And so I'm learning. He's been reminding me that His love for me compelled Him to the cross. That's what defines me. I have worth because He said so. He doesn't want me pursuing the praises of man as my source of validation--He is my validation.

But it's more than that. He wants me to get my hands off His glory for my own good. It's like He's been saying, "Thea, My praise in your hands is like a hot potato. If you pass it along quickly to Me, you'll be kept safe. But if you hold My praise too long, it will burn you."

I would never dream of reaching into the offering plate and church and taking money out. But I've had to learn that grabbing at His glory will undo me.

Psalm 29:1 says "Ascribe to the Lord glory and strength, ascribe to the Lord the glory due His name." It's not just what I'm commanded to do, it's what I really want to do.

I'm learning to get my hands out of the offering plate and let His praise be His praise.



The other morning I got stopped at a red light beside the airport. I turned to see a plane at the start of the runway and felt a huge nudge in my heart. I felt the Holy Spirit saying, "Watch."

And so I did.

I watched the plane begin to pick up speed. More and more. And by the end of the long, long runway, the plane had finally built up the speed and momentum to take off.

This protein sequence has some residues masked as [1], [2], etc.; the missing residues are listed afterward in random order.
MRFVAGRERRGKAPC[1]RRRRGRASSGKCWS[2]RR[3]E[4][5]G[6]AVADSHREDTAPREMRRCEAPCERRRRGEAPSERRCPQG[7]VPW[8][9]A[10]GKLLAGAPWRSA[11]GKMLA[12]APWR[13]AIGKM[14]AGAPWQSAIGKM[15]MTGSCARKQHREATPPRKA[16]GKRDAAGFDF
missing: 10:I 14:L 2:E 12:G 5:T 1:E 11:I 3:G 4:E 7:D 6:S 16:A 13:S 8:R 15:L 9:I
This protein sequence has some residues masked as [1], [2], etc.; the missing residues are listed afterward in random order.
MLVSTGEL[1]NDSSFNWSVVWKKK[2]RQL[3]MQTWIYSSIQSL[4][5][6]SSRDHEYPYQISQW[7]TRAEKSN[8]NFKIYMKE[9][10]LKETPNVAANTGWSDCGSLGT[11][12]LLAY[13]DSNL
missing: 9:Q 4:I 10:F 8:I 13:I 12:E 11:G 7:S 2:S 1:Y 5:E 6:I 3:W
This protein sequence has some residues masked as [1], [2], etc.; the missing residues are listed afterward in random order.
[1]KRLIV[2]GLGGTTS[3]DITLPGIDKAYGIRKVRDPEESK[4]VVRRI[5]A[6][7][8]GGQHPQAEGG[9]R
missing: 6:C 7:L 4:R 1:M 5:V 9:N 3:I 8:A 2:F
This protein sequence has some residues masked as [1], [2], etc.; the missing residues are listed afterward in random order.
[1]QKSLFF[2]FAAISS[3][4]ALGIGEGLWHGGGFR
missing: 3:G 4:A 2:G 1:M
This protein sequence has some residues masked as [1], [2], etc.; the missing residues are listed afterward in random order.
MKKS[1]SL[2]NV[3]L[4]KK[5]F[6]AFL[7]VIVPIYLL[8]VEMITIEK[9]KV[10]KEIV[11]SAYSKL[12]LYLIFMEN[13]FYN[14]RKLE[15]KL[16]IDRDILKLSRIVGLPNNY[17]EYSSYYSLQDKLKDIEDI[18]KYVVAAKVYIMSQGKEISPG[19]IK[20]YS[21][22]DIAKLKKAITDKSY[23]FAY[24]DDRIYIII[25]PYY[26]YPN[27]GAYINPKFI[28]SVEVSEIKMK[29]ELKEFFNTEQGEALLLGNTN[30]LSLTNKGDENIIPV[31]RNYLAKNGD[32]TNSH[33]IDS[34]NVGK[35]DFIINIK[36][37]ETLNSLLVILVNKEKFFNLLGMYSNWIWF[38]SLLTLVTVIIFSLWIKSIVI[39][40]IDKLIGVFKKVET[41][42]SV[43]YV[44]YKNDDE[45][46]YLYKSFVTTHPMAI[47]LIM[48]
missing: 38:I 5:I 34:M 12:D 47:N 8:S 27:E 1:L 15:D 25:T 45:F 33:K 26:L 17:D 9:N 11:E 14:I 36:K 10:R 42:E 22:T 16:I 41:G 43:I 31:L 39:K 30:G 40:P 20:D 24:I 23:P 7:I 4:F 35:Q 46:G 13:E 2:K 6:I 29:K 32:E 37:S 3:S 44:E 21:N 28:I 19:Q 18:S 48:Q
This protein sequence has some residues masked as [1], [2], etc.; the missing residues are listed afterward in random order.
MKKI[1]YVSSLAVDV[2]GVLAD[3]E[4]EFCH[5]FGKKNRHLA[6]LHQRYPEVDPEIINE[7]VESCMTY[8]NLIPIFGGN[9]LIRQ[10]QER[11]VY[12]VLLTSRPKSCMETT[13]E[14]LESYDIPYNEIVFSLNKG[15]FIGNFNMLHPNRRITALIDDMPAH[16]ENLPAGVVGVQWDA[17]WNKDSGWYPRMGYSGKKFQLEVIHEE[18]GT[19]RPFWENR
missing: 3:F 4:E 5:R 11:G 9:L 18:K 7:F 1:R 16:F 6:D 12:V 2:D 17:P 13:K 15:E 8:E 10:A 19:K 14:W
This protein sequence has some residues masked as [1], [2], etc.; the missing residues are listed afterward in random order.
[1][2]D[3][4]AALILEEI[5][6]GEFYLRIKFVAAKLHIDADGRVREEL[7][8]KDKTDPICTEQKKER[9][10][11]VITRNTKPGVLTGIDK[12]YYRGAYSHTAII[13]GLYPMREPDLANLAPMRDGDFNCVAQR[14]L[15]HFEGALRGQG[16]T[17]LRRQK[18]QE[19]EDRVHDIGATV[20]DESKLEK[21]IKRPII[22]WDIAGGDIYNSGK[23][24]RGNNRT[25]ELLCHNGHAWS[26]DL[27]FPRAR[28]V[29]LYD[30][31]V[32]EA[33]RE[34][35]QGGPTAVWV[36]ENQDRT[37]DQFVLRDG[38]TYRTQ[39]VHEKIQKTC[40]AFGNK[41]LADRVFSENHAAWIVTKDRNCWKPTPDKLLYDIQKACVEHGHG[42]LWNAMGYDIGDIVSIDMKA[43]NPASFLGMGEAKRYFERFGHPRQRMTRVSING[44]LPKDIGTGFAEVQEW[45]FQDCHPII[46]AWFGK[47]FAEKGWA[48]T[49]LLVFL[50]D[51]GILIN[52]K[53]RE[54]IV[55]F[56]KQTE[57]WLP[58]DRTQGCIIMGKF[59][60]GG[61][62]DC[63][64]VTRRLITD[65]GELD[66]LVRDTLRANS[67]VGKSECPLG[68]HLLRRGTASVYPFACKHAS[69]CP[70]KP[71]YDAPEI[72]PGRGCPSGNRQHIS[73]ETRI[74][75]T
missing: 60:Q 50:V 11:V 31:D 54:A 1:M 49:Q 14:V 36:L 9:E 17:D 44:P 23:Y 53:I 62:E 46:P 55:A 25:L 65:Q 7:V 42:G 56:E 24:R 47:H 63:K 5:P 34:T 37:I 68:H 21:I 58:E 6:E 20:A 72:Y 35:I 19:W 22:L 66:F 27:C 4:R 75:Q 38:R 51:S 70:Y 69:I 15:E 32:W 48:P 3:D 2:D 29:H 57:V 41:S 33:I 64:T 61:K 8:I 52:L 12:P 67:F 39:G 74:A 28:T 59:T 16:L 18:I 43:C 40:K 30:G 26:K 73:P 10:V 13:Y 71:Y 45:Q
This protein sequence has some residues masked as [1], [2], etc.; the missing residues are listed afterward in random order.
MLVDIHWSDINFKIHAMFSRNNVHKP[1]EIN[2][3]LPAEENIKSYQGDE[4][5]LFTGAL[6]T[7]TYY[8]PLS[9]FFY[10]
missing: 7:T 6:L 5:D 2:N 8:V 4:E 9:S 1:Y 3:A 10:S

And there was the lesson. A plane has never taken off at the beginning of the runway.

Why do I expect it to be any different in my own life?

Why am I caught off guard when my kids don't fall in line the first time I teach them a lesson?

Why does that credit card statement still have that ugly number on it when we've thrown every possible penny at that account?

Why do I bum hard when I'm still in the same size jeans even after working out/eating well for a whole entire week?

Why am I nearly pulling my hair out when my very first event isn't coming together as easily as I would like?

I'll tell you why. I have no momentum. Not yet, anyway.

After a recent moment of high frustration in developing this event coming up, my husband said to me, "Just think of anyone you know who did anything important. Did it happen easily for them? No. Did things come together on their first try? Nope. They faced rejection. Things didn't go the way they thought. They weren't sure anything was ever going to come of all their efforts. Why should it be any different with this?"

Point taken. And interestingly enough, that conversation took place the same day I watched that plane take off. From the END of the runway, mind you. Not the beginning.

Father, I will keep trying to be faithful every single day. This week that looks like working to find a location. But I truly need YOUR power to bring about what I totally believe originated with YOU. I will be a good steward in Your strength, but I ask for Your power and providence to bring about the MOMENTUM I lack at this point. Thank you for ordering my steps to watch that plane take off that morning--not the moment it hit the runway, but at the end of it.

I lift up anyone reading this who needs some momentum in their lives right now. Let Your Holy Spirit confirm in their hearts what THEY can do this week, then strengthen them to do it. But God, please come through in doing what ONLY You can do to give momentum to Your sons and daughters who just want to see Your name lifted up. In the able and mighty name of Jesus, Amen.

Galatians 6:9
(Have this one memorized yet?)